In my previous post I asked simply “What or who are we saved from?”, repeating a question asked by Brian McLaren. I am grateful for five comments so far, not counting my own one. Now I will move on to giving some kind of answer.
TC, MzEllen and Alastair are of course right that the question as originally posed presents a false distinction, with an implication that the answer is either/or when, at least according to these three, the correct answer is both/and. But is it really a matter of both/and? I would suggest not, at least not in the way this is sometimes understood.
So, are we saved from God? Does God hate us and want to destroy us, until Jesus somehow persuades him not to? This is how the matter is sometimes presented by popular preachers, and by the church noticeboard in my town which (I am told) proclaims “God hates you”. I am with Ferg on this:
I always found it a strange concept to think that God would send Jesus to save us from Himself.
To me, this idea is not only immoral and repugnant, it also goes against the Bible which, while occasionally (but only in the Old Testament and one quote in the New) stating that God hates sinners, consistently proclaims God’s love for the world and for humankind, and that that is why he sent Jesus.
Of course the Bible does speak of the wrath of God being poured out – but on what? Read Romans 1:18 carefully: this wrath is revealed not against sinners but against human ungodliness and wickedness. True, those who fail to heed God’s warning to separate themselves from ungodliness and wickedness find themselves experiencing God’s wrath, but they are not its intended target:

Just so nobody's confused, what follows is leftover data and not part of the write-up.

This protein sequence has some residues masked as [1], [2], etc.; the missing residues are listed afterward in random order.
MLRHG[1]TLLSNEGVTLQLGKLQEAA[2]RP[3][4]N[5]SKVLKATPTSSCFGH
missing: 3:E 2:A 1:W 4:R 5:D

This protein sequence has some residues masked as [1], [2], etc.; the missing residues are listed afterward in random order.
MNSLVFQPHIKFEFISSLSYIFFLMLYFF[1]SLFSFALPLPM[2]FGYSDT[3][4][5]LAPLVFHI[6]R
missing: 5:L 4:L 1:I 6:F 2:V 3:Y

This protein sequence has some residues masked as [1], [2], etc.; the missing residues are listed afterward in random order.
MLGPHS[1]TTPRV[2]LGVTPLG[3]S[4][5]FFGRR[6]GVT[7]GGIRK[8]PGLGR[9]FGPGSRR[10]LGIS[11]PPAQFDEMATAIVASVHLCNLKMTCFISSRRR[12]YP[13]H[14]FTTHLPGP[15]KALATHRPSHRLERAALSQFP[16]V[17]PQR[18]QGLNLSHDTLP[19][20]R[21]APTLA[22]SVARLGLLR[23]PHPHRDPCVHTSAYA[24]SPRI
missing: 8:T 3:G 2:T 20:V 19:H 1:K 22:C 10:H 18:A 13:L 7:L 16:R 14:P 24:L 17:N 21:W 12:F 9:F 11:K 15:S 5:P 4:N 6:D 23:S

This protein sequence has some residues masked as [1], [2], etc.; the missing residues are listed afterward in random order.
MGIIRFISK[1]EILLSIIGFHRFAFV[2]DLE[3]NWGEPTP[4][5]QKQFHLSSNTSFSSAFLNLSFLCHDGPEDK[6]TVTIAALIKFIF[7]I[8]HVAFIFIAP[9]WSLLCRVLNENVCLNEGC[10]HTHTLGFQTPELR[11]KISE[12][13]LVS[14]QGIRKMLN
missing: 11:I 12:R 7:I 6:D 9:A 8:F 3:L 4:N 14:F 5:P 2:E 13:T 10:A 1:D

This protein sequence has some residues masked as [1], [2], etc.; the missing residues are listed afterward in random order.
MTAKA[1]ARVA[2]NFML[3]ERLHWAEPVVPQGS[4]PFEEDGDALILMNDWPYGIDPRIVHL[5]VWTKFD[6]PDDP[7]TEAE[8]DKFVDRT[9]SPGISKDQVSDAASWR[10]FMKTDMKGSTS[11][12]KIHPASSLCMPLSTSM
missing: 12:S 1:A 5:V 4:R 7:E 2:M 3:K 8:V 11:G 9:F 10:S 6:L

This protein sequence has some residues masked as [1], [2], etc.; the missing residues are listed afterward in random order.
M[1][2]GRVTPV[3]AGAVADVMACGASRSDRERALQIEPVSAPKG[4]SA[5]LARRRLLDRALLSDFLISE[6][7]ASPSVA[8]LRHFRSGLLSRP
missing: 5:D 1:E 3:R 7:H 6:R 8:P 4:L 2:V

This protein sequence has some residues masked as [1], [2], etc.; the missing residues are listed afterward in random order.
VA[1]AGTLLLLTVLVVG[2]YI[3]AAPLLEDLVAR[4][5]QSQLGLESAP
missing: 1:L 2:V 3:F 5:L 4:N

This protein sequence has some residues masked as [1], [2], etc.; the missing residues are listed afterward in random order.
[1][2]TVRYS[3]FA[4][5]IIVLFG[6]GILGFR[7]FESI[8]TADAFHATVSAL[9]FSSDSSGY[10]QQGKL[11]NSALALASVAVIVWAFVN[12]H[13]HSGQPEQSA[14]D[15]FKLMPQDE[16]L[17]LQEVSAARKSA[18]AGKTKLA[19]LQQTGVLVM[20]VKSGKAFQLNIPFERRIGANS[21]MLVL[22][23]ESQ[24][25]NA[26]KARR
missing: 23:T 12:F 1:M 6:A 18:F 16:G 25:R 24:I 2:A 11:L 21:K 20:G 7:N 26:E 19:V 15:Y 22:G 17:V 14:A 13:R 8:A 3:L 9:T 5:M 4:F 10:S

God did not appoint us to suffer wrath but to receive salvation through our Lord Jesus Christ.
1 Thesssalonians 5:9 (TNIV)
From this perspective, the gospel is like a flood warning. God is sending his wrath as a destructive flood (now metaphorically, but the literal flood in Noah’s time prefigures this) to cleanse the world of all kinds of wickedness. Anything that the flood touches will be destroyed. But first he sends a warning to every human being (Romans 1:19,20), to flee from the coming wrath (Matthew 3:7), separate themselves from evil and find safety in Jesus Christ.
So, yes, we need to be saved both from evil and from the wrath of God. But this is not because God is or ever was against us: rather he is always for us and wants the best for us, which is our eternal salvation. His wrath is a danger only to those who ignore his warnings about what will certainly happen to those who stay in the place of evil which will be destroyed.